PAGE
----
There are an estimated 11.6 million women-owned businesses in the United States that employ nearly 9 million people and generate more than $1.7 trillion in revenues.
Source: The State of Women Owned Businesses Report; American Express
As female entrepreneurs, we’re always on the look out to connect with, share and learn from incredible women who have cultivated their own amazing brand, business, and name for themselves. There are so many of them out there! We’ve reached out to a few of our favorite personal and business inspirations, to ask them what the main challenges facing female entrepreneurs are, and to share a few tips with other women looking to start their own business.
Joyce Horn, of Joyce Horn Antiques, Ltd. says, “Women have to be tough. In this age of ‘the liberated woman’, the female entrepreneur must be strong and resilient. With the freedom to work outside of the home or to run your own business, comes the realization that not only do women maintain the traditional roles of homemaker, mother, wife, etc., but have also added the additional role of business owner. Be prepared to ask for, or arrange for, help on the home front – superwomen can be susceptible to burnout!”
“Carving out uninterrupted family time is crucial. For us, from dinner to bedtime was family time. I would stay up late or wake up early to play catch up for work.” says Leslie of Segreto Finishes.
“I was fortunate that my daughters were in high school when I started my business.” – says FOUND founder, Ruth Davis – “I didn’t have to juggle raising my children with starting a business. I’m in awe of the young women I know who seem to do it all effortlessly.
Davis continues: “I can truly say that the only time I felt discriminated against was when we were first looking for a space to lease. The leasing agents never returned my calls. My husband called from his place of work (a national retailer), and they called him back immediately! I take pleasure in knowing that I now get solicitation calls and emails from leasing agents.”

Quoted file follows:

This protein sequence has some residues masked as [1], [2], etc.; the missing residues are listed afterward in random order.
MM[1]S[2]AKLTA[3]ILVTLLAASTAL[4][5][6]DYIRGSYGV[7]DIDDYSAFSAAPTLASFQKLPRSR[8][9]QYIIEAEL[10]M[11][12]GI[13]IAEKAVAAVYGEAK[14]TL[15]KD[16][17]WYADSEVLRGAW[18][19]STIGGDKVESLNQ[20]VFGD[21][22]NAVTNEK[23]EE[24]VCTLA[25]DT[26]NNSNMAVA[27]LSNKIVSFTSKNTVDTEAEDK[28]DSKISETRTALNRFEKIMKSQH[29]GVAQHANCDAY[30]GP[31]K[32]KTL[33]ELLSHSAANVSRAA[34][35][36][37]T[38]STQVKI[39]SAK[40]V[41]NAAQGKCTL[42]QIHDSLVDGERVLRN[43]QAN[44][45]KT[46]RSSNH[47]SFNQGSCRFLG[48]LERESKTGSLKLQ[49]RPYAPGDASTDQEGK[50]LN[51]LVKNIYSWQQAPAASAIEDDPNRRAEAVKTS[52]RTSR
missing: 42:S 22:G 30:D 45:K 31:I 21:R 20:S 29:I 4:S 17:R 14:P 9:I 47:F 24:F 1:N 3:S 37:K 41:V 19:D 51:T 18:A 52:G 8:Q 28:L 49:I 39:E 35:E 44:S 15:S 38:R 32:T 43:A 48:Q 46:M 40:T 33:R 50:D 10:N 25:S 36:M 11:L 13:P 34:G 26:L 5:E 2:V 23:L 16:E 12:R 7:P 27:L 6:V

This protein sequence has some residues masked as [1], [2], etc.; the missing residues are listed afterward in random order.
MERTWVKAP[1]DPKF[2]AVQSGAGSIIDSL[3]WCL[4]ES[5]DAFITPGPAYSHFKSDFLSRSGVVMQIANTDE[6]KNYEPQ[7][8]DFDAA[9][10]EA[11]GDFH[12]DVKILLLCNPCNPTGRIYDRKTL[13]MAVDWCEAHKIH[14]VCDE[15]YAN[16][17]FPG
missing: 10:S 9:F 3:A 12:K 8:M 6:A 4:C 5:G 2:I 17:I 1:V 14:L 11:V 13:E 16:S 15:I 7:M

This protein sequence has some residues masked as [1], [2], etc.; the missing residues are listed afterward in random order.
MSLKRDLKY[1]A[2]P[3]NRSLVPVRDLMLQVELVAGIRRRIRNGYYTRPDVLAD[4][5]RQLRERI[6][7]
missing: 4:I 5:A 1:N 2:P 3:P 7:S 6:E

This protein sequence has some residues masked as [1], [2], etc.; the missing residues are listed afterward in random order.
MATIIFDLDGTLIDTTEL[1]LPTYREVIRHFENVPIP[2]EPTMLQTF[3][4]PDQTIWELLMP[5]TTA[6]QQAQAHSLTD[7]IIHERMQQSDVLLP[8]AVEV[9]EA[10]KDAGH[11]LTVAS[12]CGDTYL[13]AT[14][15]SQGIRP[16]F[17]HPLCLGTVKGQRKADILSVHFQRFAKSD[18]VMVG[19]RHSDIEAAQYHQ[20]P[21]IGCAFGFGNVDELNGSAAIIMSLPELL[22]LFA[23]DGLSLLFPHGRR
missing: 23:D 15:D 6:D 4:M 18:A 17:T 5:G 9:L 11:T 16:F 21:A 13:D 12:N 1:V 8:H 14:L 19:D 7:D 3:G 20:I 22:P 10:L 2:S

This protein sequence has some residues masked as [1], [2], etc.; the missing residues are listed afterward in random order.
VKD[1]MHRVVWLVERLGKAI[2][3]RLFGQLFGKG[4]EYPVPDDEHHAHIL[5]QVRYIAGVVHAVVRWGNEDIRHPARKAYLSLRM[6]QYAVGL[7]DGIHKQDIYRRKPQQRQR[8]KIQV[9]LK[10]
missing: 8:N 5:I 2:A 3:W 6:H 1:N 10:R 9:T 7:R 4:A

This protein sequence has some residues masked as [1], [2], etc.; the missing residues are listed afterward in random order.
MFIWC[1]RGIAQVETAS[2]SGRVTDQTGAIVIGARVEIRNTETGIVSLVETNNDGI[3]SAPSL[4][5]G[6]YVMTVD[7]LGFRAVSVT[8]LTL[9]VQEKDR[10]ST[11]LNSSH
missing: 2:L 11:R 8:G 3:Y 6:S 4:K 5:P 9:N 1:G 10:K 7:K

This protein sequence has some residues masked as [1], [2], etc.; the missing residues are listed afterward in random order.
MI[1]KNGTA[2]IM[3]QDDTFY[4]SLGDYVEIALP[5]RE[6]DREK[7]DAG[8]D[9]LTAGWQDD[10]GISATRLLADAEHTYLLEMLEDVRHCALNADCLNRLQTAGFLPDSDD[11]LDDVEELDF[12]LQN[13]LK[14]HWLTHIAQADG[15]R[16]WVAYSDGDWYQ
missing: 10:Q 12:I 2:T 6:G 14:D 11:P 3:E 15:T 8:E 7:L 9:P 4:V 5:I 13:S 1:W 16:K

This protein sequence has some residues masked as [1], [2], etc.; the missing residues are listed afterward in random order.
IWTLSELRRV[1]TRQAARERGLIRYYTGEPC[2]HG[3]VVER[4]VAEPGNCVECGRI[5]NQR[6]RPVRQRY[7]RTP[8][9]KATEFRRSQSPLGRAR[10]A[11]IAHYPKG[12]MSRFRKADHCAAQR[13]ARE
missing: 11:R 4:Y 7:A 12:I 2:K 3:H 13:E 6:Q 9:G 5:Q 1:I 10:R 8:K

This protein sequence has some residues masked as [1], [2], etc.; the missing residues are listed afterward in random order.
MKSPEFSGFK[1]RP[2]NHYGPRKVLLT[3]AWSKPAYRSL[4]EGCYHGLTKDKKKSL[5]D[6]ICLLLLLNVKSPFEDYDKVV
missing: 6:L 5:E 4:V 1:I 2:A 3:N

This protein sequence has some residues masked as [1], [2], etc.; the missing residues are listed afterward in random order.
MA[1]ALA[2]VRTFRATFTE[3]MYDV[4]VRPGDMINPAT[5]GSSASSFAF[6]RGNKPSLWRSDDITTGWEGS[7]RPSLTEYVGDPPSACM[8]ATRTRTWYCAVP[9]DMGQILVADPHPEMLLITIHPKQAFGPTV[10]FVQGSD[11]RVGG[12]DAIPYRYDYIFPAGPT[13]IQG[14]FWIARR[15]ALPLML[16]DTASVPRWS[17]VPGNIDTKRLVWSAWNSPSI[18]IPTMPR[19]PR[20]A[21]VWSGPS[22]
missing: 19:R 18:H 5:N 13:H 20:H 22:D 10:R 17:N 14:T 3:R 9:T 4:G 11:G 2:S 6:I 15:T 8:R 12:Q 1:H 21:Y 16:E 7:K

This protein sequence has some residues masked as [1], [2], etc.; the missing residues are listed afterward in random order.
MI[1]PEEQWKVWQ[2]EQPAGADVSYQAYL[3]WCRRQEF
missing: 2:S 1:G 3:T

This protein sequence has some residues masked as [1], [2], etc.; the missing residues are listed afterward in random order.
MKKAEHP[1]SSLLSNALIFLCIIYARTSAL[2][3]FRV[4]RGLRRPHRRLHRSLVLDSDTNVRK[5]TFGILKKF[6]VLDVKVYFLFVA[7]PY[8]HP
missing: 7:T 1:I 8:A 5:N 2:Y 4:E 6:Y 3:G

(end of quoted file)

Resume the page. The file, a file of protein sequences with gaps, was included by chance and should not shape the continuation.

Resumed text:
Sarah Eilers emphasizes the importance of experience: “Starting a business requires time – not to mention experience, which can go a long way. Working for someone else provides solid grounding, teaches you what to watch out for and mistakes to avoid. We see our background of working for another firm as a gratifying experience and a mentorship, and setting up our own business was just a continuation of that.”
But what are some of the key ingredients for success?
Joyce’s advice, “Love your product. It will show in what is produced. I have been lucky to be married to a man with an MBA and who loves numbers. Those of us who are driven by their right brain, and tend to gravitate to more creative endeavors, should line up a good accountant and CPA. Their input is essential to keep things real! Be committed and expect to be taken seriously!”
We couldn’t agree more. When starting out, it’s really important to know what your limitations are. Especially, if the ins and out of doing business wasn’t part of your education. Surround yourself with people that supplement your skill-set. You want to hire people who not only enhance what you’re doing, but help you get better and grow, too.
Ruth Davis adds: “Only do it, if you are passionate about the business. It’s a lot of work, and the financial rewards may not come right away. Learn to delegate. It’s not going to happen overnight, so learn to be patient. People love to share their knowledge. Don’t be afraid to ask.”
“With gratitude to my parents, I was taught some valuable lessons that paved the way for my becoming an entrepreneur.” – says Leslie Sinclair – “Many of these life lessons have helped me tremendously in navigating my career. Here are a few I’d like to share:
- If you can visualize something – dream it – you have the ability to make it happen.
- Don’t be afraid to fail. Without failure there is no success.
- Do the very best at whatever you set out to do and opportunities will present themselves. You just have to notice them.
- Never work for money as your main goal. Do what you love. The rewards are higher.
- Learn something new every day. Learn especially from your mistakes.
- You are never too old to create! Keep your mind always open to new possibilities.”
“The only rule is that there are no rules. Anything is possible….It’s all about risk, deliberate risks.”
– Helen Frankenthaler